Moo Thru 11402 James Madison Hwy, Remington, VA 22734 Stop by this barn in the middle of nowhere that serves excellent ice cream. Enjoy a cone of your favorite flavor to help fuel the rest of the drive to your cabin.
Bald Top Brewing Company 1830 Thrift Road Madison, VA 22727 You can stop at this great craft brewery for a pint or two just a couple of miles from your Getaway cabin. Bald Top Brewing Company is housed on Woodbourne Estate, a manor built between 1805-1814, for a Scottish immigrant named John Henry Prince. The owners of Bald Top Brewing Company even created a beer named Ghost Girl Pale Ale inspired by the his niece who is said to haunt the upper west bedroom of the manor. To appreciate the historic architecture and learn a bit more about the area, while enjoying some of their great brews this is a must-see location.
Greene Great Value and Feeding Greene 8271 Spotswood Trail, Stanardsville, VA 22973 To stock up on any food you haven’t already brought with you for your Getaway, you can make a pitstop at Greene Great Value to grab those last few items. Then, before you head home from your Getaway, you can also stop at the Feeding Greene food pantry, where you can donate any of the extra food you didn’t eat while on your Getaway to those in need.
If you’re looking for wifi free places in the ever-connected DC, there are a few gems available. Even as schools close, Congress goes on recess, and things wind down for the summer, work in the capital can be hard to escape.
Here are a few places you can relax and enjoy yourself, laptop free.
THE BISHOP’S GARDEN, 3101 Wisconsin Avenue NW, Washington DC Open Monday – Friday, 10 AM – 5 PM; Saturday 10 AM – 4 PM; Sunday, 8 AM – 4 PM
Part of the National Cathedral grounds, this so-called secret garden is a picturesque place for quiet reflection.
THE WYDOWN, 1924 14th Street NW, Washington DC Open Monday – Friday, 6:30 AM – 7 PM; Saturday – Sunday, 7 AM – 7 PM
There’s an outright ban on wifi at this busy café conveniently located next to Trader Joe’s. Also check out their sister coffee and cocktail bar on H Street.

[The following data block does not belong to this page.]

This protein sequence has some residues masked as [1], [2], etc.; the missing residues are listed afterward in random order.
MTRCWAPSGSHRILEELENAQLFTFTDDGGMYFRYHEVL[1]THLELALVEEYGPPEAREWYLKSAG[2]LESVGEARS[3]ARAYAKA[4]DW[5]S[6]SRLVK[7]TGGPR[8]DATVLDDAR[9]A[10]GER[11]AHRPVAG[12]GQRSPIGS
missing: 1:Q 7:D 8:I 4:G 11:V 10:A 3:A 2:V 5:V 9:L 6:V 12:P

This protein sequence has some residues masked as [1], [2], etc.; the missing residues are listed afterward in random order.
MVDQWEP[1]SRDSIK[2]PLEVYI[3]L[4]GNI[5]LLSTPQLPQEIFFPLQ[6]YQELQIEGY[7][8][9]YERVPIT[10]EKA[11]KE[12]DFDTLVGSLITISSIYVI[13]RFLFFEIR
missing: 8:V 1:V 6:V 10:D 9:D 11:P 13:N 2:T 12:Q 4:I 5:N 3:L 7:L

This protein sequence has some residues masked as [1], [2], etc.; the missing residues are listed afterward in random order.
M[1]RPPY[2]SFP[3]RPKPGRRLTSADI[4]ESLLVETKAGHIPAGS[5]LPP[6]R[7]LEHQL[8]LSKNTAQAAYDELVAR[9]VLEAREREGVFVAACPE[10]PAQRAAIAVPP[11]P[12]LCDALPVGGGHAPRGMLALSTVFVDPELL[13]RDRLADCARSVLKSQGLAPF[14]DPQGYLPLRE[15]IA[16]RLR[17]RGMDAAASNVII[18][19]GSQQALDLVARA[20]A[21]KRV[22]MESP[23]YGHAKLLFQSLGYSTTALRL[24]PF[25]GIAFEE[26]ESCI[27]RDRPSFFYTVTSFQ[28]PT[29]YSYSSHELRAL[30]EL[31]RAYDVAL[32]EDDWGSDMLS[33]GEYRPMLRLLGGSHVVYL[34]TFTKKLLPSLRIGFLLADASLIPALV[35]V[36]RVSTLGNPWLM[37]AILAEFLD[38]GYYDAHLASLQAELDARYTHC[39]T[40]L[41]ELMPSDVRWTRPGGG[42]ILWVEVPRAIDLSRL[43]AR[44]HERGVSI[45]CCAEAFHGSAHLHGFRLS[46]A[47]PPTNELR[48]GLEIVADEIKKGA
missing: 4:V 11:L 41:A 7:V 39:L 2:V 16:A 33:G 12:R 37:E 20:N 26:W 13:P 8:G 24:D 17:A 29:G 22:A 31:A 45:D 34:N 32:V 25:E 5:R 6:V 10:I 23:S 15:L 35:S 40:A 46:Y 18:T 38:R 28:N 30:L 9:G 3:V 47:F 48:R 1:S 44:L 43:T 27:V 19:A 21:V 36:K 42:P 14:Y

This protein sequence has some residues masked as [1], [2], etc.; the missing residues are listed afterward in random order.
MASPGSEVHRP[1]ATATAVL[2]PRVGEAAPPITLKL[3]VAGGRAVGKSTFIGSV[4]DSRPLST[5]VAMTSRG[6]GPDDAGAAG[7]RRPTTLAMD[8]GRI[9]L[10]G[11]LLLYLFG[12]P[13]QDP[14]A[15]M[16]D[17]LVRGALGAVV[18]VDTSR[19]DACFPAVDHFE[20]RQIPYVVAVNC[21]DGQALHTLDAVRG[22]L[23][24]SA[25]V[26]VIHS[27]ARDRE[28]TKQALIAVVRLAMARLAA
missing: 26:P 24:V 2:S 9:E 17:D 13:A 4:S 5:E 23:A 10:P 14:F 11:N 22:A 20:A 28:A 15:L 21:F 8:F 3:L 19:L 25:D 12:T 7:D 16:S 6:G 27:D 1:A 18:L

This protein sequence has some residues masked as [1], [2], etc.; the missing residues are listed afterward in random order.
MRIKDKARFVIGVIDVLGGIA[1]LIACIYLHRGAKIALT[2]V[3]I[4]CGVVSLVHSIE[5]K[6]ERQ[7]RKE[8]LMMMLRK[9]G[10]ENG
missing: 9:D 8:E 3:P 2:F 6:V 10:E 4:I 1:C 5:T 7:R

In the spirit of connecting back to what really matters, our tiny cabins are named after the grandparents of our team members or guests. We hope that our cabins can become a familiar space to which our guests look forward to coming back. From the Lorraine to the Sultan to the Ingeborg, each grandparent we’ve named our cabins after has a fascinating story—we’ll be exploring their stories here in our Journal.
First up: meet Lenore ‘Grandy’ Feldman, whose namesake is The Lenore at our DC Outpost.
Lenore Feldman (née Spiewak) was a passionate feminist and organizer, and ‘Grandy’ to Zach Feldman who leads the tech team at Getaway.
A child of immigrants from Russia and Poland to Brooklyn, Lenore grew up surrounded by her hard-working family and their business, I. Spiewak & Sons. The brand lives on in the Spiewak brand name today as manufacturers of coats, bags, and other products. Lenore was also the wife of George Feldman, a prominent Dentist and hobbyist welder.
Her own career included heavy involvement with the local Jewish community—she even served as the President of the National Council for Jewish Women and spoke at the National Mall in Washington, D.C. in 1989 at the Mobilize for Women’s Rights Rally, on behalf of NCJW (scroll to 1:55:20):
One of Zach’s favorite memories of Lenore:
“Every time we had dinner with her as kids, she would enforce very strict table manners. She said, ‘you never know who you might be having dinner with, you need to be prepared!’ I later found out that she attended a dinner with the Secretary of Defense and the Prime Minister of Israel at the White House, which is where this habit came from!”
‘You never know who you might be having dinner with, you need to be prepared!’
Book a tiny cabin vacation at our DC Outpost and you might end up in the company of Lenore—but we promise we won’t enforce table manners around the campfire.